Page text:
A long stretch of Mountain View's vibrant downtown was cut off to vehicle traffic Monday, marking the beginning of a monthslong transformation of Castro Street into a pedestrian promenade with space for outdoor dining.
As of early in the morning of June 22, Castro Street had been cordoned off to cars from Evelyn Avenue to Mercy Street, with traffic signals out and thick cement barricades blocking cross traffic. City staff will spend the next week converting the empty roadway into a picnic area for downtown businesses and customers who want to eat outside -- provided they follow public health guidelines.
The plan is to begin offering customers with roadway dining by Friday, June 26. Dubbed the "Castro Summer StrEats" program, the road will stay closed through September 30.
The street closure is largely seen as a lifeline for Mountain View's downtown restaurants, many of which have lost business and have been on the ropes financially for months. Restaurants have been particularly hard hit by public health restrictions aimed at curbing the spread of the coronavirus, which outright prohibited dine-in services for months and only recently loosened the rules to allow outdoor dining.
Many downtown restaurants approaching the Mountain View Caltrain station have virtually no room to expand outdoors while adhering to county health orders requiring social distancing between customers, spurring city officials to convert the roadway into dining space north of Mercy Street. The Mountain View City Council approved the plan on June 9.
In a statement shortly before the vote, Downtown Association President Sarah Astles told council members that the business community has been overwhelmingly supportive of the closure, and that the roadway picnic area will bring much-needed business back to Castro Street after months of dormancy.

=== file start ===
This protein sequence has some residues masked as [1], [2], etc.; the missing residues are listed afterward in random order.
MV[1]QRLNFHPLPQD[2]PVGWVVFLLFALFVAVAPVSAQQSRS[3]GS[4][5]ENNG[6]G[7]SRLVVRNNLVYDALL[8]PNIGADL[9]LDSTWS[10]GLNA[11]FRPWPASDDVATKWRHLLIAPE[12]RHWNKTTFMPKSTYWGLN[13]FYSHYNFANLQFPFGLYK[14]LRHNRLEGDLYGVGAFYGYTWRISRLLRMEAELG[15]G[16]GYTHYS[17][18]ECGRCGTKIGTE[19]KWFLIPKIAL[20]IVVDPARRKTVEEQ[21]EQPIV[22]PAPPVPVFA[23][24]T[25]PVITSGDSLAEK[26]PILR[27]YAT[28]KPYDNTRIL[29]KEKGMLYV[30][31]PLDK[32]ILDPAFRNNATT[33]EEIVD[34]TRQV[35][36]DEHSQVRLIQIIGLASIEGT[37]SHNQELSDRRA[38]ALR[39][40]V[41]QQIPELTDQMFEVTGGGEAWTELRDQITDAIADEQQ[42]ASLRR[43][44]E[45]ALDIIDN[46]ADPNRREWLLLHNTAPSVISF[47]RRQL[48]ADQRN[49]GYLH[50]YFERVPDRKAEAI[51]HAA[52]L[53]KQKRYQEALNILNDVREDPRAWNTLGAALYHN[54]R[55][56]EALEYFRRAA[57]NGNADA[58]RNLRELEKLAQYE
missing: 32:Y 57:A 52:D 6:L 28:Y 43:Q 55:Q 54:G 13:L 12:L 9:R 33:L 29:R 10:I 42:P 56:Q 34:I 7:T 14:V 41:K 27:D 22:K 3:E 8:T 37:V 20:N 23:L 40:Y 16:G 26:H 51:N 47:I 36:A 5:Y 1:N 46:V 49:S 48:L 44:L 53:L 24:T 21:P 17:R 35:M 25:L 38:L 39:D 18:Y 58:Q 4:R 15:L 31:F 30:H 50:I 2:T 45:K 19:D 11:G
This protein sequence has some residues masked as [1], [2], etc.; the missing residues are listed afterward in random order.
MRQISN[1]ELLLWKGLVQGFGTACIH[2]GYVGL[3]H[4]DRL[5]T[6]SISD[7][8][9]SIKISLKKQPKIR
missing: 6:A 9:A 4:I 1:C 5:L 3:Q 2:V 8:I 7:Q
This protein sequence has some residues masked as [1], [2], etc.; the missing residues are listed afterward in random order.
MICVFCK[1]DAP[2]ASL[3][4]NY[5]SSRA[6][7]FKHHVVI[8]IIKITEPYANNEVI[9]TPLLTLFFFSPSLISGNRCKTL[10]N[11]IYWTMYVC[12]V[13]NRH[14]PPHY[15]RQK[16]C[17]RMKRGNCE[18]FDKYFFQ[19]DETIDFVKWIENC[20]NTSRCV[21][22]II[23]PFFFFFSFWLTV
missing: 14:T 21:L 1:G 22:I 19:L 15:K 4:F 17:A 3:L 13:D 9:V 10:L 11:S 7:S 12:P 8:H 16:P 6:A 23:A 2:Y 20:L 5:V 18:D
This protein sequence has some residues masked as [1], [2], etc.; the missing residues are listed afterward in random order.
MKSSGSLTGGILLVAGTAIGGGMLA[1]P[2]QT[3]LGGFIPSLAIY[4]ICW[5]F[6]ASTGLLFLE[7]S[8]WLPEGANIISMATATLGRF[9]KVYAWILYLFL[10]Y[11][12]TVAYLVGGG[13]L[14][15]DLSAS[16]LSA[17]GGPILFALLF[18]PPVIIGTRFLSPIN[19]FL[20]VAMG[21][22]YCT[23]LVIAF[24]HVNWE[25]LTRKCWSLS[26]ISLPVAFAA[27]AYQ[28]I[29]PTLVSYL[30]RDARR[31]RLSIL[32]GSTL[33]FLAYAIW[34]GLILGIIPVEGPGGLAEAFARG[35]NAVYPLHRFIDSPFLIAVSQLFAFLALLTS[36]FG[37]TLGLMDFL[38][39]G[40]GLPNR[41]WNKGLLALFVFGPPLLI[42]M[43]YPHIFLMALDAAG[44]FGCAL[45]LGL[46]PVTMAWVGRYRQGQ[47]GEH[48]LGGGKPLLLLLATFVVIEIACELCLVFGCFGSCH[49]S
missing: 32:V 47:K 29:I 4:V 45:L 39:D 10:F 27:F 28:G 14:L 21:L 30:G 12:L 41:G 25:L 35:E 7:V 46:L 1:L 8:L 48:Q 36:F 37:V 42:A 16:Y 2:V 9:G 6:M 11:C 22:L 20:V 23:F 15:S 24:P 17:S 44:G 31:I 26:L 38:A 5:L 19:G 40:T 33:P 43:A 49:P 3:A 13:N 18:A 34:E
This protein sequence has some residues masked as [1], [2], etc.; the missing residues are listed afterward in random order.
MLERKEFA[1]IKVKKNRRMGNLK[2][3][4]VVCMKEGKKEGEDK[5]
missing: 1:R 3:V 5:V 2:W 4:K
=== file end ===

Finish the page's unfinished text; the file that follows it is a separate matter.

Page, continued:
"The extra dining space is essential during these times, as many restaurants will not be able support themselves with the reduced number of interior tables," Astles wrote. "Outdoor dining space is also much safer for our guests, and it is all that may be allowed for an unknown period of time, pending county guidelines."
As of last week, the plan was to set up a total of 60 picnic tables in the street -- 15 per block -- each one spread out 6 feet from one another. But the exact details remain in flux: though local business leaders had originally envisioned a free-for-all approach in which restaurants could pick any empty table, the city is now planning to assign tables to restaurants.
Customers must wear face coverings and are limited to party sizes of up to six people, all of whom must be from the same household. Tables will be disinfected between customers, and participating restaurants must provide access to the indoor restrooms. The rules are also fairly tight on alcoholic drinks, which are not allowed at the public picnic tables.
Several Peninsula cities are considering or have approved similar street closures to keep local businesses alive during the pandemic, including Menlo Park, Palo Alto, Redwood City, San Carlos and San Mateo.
Mountain View is already in the midst of studying transit options for blocking off part of Castro Street to traffic permanently, in many ways making the three-month closure for outdoor dining a test run for what could be Castro Street's car-free future. City officials are studying a redesign of the downtown transit center that includes closing Castro Street at the Caltrain tracks and turning a portion of the street into a pedestrian-only corridor.